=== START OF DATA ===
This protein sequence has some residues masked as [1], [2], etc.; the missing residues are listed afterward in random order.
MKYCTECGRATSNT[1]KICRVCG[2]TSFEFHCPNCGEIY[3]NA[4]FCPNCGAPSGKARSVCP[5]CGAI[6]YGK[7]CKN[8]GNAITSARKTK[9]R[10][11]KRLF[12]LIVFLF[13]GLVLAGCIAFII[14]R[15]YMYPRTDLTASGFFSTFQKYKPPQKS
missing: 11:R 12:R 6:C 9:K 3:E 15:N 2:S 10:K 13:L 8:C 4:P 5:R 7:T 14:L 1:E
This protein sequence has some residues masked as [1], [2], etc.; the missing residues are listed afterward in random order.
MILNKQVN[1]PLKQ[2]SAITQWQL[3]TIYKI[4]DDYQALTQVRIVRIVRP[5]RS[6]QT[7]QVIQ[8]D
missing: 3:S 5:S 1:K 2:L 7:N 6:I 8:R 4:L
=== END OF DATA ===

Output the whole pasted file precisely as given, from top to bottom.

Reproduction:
This protein sequence has some residues masked as [1], [2], etc.; the missing residues are listed afterward in random order.
MKYCTECGRATSNT[1]KICRVCG[2]TSFEFHCPNCGEIY[3]NA[4]FCPNCGAPSGKARSVCP[5]CGAI[6]YGK[7]CKN[8]GNAITSARKTK[9]R[10][11]KRLF[12]LIVFLF[13]GLVLAGCIAFII[14]R[15]YMYPRTDLTASGFFSTFQKYKPPQKS
missing: 11:R 12:R 6:C 9:K 3:E 15:N 2:S 10:K 13:L 8:C 4:P 5:R 7:T 14:L 1:E
This protein sequence has some residues masked as [1], [2], etc.; the missing residues are listed afterward in random order.
MILNKQVN[1]PLKQ[2]SAITQWQL[3]TIYKI[4]DDYQALTQVRIVRIVRP[5]RS[6]QT[7]QVIQ[8]D
missing: 3:S 5:S 1:K 2:L 7:N 6:I 8:R 4:L